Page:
Raise Awareness and Participate in Cancer Walks
Now, class, I’m going to say this one more time, and don’t make me repeat it again: walking is good for you. Yes, good for YOU. The only requirement is the ability to move yourself from point A to point B. Other than that, you don’t have to be healthy to walk. You might have weight issues, heart issues, time issues, emotional challenges… or breast cancer. Whatever it is that’s trying to lure you to a nice comfy seat on the couch, be strong once a day, and take a walk. Short, long, doesn’t matter; just putting one foot in front of the other is what counts.
Once you start walking, it’s easy to really get into it. You see things, smell things, experience stuff you never would riding in a car. Watch the sun gradually sink into the horizon late on a summer evening, the sky blazing red and orange, fading to coral and rose, then to teal, navy blue, and finally black, as night comes on: you won’t see that on TV. Smell the roses–literally. If you’re not out walking, you’ll not have the opportunity to plunge your nose into a rose in full bloom, its early morning dew cold and sweet on your lips. And the daily symphony of birdsong is only audible if you’ve left the house early enough to hear it before the rush of traffic drowns out every other sound.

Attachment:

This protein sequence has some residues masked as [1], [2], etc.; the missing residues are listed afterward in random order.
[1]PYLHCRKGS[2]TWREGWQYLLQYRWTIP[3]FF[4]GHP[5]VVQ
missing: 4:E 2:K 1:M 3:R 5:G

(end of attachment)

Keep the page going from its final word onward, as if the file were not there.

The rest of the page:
Walking is good for your health. And exercise helps reduce your risk of breast cancer recurrence. Now, take it a step further: walking can help raise money for breast cancer research, awareness, outreach, and patient services. Surely you’ve heard of Susan G. Komen’s Race for the Cure, but there are many, many other walks for breast cancer out there. And lest you feel daunted by the 3 Day–who wouldn’t, 60 miles!–there are plenty of shorter walks available.
Your own community may sponsor a local walk; as I write this, I’ve been training for our cancer center’s fund-raiser, a challenge that involves over 3,000 walkers/cyclers who last year raised over $1.7 million; this year’s goal is a cool $2 million. (Hey, any of you with deep pockets, want to sponsor me? I’m walking 20K this year, Arimidex be darned! Click here to help.)